Last night I was watching Hugh Fearnley-Whittingstall do unspeakable things to a bull, and it reminded me of my fantastic idea. A restaurant called Vegetarian Meats. At my restaurant, all the meat dishes will be made from bits of animals I removed without causing their death. A pen of grotesque, limping, cobbled-together animals out the back of the kitchen will help prove to any nervous diners that their lifestyle choice will not be compromised by their delicious repast.
I forsee a pretty exciting and varied menu too, as there are lots of reasons to believe I could shave all manner of bits off before the critters stop moving. Extremities would, of course, be abundant, so I'd have to consult with Hugh about his most delicious recipes for ears, noses, testicles and tails. However, let's face it, it's also well-established that thanks to modern medical science, creatures can survive with missing internal organs or in the face of quite substantial tissue loss. All of my animals would be down to just the one kidney as a matter of course. But there are also all manner of other delicious cogs and wheels inside their juicy bodies that they could do without, I reckon.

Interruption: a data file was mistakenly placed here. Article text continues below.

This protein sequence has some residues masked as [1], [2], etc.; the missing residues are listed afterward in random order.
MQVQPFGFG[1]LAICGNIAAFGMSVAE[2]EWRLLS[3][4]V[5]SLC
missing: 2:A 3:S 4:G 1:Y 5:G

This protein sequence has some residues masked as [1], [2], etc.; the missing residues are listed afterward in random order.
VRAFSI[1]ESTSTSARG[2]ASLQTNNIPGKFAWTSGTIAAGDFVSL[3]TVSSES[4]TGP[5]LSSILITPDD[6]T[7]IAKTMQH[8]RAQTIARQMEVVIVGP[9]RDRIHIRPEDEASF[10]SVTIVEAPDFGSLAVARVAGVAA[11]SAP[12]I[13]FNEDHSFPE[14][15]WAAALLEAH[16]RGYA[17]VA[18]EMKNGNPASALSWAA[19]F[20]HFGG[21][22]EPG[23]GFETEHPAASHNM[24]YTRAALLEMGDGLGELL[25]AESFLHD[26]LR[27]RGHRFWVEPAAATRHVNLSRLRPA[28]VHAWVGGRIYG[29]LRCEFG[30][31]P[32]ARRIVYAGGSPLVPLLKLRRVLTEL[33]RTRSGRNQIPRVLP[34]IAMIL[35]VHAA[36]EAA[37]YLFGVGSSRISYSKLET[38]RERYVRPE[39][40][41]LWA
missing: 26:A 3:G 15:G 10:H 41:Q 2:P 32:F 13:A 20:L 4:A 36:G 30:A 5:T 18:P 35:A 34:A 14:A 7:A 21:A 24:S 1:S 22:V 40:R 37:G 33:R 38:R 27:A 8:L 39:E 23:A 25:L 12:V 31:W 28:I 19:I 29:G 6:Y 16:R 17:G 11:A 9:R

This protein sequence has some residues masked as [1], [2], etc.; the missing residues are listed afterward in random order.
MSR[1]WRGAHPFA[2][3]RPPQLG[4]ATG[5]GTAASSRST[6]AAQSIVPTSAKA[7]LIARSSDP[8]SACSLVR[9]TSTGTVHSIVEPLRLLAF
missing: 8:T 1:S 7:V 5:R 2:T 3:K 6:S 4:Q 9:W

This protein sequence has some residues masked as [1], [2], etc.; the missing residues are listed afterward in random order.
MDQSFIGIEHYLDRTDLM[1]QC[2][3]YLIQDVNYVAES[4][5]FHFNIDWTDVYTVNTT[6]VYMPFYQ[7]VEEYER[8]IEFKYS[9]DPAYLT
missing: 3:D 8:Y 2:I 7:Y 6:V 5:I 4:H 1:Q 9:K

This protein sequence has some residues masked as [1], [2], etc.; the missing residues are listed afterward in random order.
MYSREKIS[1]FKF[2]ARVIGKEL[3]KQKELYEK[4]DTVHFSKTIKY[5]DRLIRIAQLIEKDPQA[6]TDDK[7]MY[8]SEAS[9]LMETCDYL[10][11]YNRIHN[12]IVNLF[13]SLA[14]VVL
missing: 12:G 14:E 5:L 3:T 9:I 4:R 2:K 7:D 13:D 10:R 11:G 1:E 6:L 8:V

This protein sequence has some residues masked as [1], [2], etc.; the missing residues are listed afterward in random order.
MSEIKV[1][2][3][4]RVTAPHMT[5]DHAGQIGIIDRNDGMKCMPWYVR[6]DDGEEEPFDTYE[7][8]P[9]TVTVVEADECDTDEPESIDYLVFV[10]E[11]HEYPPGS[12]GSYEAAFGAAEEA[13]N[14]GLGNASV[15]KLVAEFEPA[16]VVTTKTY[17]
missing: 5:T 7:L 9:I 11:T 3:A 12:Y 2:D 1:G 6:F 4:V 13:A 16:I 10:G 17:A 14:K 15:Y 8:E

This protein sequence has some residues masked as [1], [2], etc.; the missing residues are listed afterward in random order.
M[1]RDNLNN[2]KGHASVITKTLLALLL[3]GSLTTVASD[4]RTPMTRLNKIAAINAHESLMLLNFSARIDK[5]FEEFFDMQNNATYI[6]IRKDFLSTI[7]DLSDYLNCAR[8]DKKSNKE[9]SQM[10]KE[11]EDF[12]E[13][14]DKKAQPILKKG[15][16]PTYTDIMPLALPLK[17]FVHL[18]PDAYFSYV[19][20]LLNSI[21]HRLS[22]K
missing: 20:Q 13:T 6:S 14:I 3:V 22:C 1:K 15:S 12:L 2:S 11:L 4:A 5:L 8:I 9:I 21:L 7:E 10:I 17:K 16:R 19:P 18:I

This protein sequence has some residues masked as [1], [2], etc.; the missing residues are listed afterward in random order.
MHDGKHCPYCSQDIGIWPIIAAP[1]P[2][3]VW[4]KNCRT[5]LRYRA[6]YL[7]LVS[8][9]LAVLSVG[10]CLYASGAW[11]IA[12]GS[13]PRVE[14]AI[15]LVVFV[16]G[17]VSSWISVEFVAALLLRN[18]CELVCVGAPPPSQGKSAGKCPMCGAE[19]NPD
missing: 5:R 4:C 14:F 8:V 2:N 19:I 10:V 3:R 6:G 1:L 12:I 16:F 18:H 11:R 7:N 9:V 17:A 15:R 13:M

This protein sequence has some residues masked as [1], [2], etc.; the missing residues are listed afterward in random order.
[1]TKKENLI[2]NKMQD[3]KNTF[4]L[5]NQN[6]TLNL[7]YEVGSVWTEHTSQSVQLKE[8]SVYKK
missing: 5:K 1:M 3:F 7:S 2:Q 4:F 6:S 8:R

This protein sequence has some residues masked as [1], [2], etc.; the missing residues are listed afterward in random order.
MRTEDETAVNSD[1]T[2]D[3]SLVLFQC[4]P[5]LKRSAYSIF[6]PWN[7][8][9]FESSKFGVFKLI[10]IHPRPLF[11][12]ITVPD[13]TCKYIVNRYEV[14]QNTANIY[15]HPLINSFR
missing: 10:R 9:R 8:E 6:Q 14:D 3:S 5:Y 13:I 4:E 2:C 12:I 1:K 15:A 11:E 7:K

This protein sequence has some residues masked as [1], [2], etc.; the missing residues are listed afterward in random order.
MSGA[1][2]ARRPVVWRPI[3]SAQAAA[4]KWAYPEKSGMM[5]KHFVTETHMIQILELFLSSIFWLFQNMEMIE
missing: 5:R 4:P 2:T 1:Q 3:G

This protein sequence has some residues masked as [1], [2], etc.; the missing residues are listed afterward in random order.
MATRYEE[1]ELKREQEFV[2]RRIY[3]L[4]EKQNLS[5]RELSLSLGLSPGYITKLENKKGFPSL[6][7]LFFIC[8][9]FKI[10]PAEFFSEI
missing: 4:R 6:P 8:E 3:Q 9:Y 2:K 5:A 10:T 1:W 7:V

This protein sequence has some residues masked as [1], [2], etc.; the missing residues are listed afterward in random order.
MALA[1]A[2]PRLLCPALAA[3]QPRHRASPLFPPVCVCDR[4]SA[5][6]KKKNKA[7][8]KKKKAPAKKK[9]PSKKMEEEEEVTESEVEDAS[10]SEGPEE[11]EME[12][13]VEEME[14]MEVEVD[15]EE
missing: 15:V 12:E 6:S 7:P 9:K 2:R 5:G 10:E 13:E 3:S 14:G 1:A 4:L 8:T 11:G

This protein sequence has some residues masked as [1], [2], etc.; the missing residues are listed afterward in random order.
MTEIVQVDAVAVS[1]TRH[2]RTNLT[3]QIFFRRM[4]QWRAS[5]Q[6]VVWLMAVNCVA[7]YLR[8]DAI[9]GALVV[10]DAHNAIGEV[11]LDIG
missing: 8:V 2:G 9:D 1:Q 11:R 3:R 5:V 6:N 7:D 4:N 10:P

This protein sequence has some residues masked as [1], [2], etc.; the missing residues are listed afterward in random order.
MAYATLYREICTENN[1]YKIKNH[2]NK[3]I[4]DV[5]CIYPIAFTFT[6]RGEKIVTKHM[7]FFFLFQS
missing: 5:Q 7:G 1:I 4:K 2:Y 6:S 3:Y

Steaks and bacon, too, would be easy. In fact, my way is even better than the orthodoxy, because if you kill a cow to get a steak, the beef is finite. If, though, you just whack a slab off and then dab it with some Savlon, the steak will grow back in time giving you a huge beefy yield. This being the 21st Century, amputees will be afforded every right and dignity presented to the able-bodied. This means I can get two legs from a lamb before I have to get them one of those trolleys with back wheels so they can still get around (probably mostly running away from me, but who knows what they want to do? They will be free range, which is important).
By now, I'm sure you'll be very keen to invest in my idea. I admit that it is very much the future of ethical eating. Those who are serious about getting my plan to fruition are welcome to offer huge sums of money. I'll need a livestock fund, of course. But also important will be grazing land, restaurant premises and a way of insulating the sounds of the animals' screams away from the diners.